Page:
How to Take Hardwood Cuttings

Published on September 29th 2019
Some hardwood cuttings
After last week's advice on what to prune, I suddenly realised I should have also explained what to do with all the trimmings! If you haven't already cut back and composted everything listed last week, I suggest hanging onto some of the stems and having a go at some propagation.
Looking up at this years growth of a Cornus (Dogwood) shrub in front of a partially cloudy sky.
It's a little early to take hardwood cuttings from *Cornus* (Dogwood). But it's overgrowing the path and needed a cut back so we could walk past without getting soaked by dew-covered stems.
I wrote a story back in July on how to take semi-ripe cuttings, and most of the stems taken now should be treated in the same way.
That includes any cuttings you may be planning to take from evergreen plants such as:
My neighbours Laurel nobilis (Bay) needs a trim, and although cuttings from this plant are typically done in May or June, you can take cuttings until early Autumn.

When to take hardwood cuttings

Hardwood cuttings are traditionally taken anywhere between mid-autumn until late winter, ideally once a plant's leaves have fallen but before their buds burst open in spring.
For some of us, we're already seeing our shrubs and trees begin to go dormant, with leaves starting to accumulate on the grass. Others plants still have another month or more before you'll notice a real change.


Although propagating this way is a slow process, it is generally very successful and a relatively easy way to produce plants.
A close up of prepared Bay tree stems with their lower leaves removed ready to be planted.
For semi-ripe cuttings of evergreen plants, cut away the bottom leaves and the very tip of each stem, just below and just above leaf joints.

How to take and prepare hardwood cuttings

  • Look for vigorous, healthy stems from this year's growth that are roughly pencil-sized in thickness. Remove them from the plant by cutting just above a bud.
  • Cut off the soft tip that hasn't hardened, again just above a bud and diagonally across the stem. The slope allows any moisture to run off the stem away from the developing bud.
  • Cut the bottom of the stem just below a bud and straight across. It will help you to remember which way round to plant them. The resulting stems should be between 15 to 30 cm (6"-1') long.
  • Dipping the bottom ends into rooting hormone powder is optional, I don't, but many others swear by them.
A close up of equal piles of sieved 2 year old leaf mould and horticultural sharp sand.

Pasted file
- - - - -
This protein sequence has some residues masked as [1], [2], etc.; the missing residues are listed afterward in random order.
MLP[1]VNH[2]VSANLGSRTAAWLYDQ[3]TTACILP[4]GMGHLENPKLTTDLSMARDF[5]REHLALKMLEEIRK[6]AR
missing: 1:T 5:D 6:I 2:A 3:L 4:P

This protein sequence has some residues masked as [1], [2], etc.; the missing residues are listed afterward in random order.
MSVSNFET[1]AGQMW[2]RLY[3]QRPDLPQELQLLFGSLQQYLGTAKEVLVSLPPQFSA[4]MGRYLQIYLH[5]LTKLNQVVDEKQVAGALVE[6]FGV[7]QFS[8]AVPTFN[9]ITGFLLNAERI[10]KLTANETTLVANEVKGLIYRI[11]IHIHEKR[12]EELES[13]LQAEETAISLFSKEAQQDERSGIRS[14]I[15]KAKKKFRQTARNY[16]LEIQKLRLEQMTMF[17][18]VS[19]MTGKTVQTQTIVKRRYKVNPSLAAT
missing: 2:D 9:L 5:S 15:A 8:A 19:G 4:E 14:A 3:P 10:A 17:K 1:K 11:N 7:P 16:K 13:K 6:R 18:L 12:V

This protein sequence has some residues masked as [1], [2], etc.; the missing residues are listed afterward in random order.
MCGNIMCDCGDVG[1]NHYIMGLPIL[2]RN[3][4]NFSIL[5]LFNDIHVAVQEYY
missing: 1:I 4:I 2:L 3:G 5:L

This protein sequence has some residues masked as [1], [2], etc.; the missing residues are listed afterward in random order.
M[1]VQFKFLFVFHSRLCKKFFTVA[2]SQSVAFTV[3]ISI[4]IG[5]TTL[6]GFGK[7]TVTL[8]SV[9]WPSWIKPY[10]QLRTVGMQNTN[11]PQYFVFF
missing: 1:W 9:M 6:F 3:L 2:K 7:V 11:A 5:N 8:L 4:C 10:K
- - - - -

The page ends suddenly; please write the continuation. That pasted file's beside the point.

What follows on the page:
I use leafmould mixed in equal measures with sharp sand as a potting compost for hardwood cuttings.

Planting Hardwood cuttings outdoors

The beauty of hardwood cuttings is that once planted you can pretty much leave them be until next Autumn. Just make sure they don't dry out in prolonged dry spells.
  • Choose a sheltered location with well-drained soil that you won't need for the next year.
  • Improve the soil conditions to ensure the cuttings aren't waterlogged by adding in horticultural grit and well-rotted compost or organic matter. The RHS recommend a bucket of each for every square meter.
  • Dig a trench between 15 to 25 cm deep, depending on the length of your cuttings, and line the bottom with a layer of sand roughly 5cm deep. The sand helps excess moisture to drain away from the cuttings. Backfill with the improved soil but don't firm.
  • The cuttings should be gently pushed into the prepared trench 10 to 15 cm apart with two-thirds of the stem below the surface. If a second row is needed, this needs to be 40 cm away to leave enough growing room.
And that's it! Over the winter the cutting will callus over. In spring, the roots will develop from the buds beneath the soil, and the buds above ground will burst open and grow.
If you're aiming to grow a single-stemmed plant, remember to rub off all but one of the buds above ground.
A blue long tom plant pot almost filled with potting compost sat next to a pile of compost mix.
Once you've filled your pots, tamp them down by gently tapping them on a hard surface a couple of times. The compost will settle down and the pot can be filled a little more.

Hardwood cuttings in containers

If your soil is wet, your site exposed or you only want a few cuttings, it is also possible to grow hardwood cuttings in containers.
I use "long toms" for my hardwood cuttings, in this case, I'm re-using pots from climbers I've planted for clients.
Mix equal quantities of sharp sand and well-rotted organic matter or multi-purpose compost as a growing medium. Insert stems around the edge of the pot to the same depth as if you were planting outside.
A close up of a hardwood cutting of Cornus showing the sloping cut at the tip to shed any moisture.
*Cornus* can be stored in pots of moist sand until the Spring as long as they are planted out before the buds burst (open). These pruning's are a little on the thin side, but I've potted them up to show the process.

Possible problems

Check your plants after frosts, as stems may need to be firmed back in if there's been a soil heave.
For colder areas of the country, or if we get a prolonged cold spell, be prepared to protect with a cloche. If you have space and haven't already filled it, then planting within a cold frame is ideal.
If you know rabbits or deer are a local problem, you may need to provide some protection with a wire net cover.
3 Long tom pots filled with hardwood cuttings being stored in a greenhouse.
Store you pots in an unheated greenhouse or sheltered cold frame to make sure they don't dry out.
This time next year your cuttings should be ready to plant out, give to friends or trade on our marketplace, what will you grow?
What about some of these?
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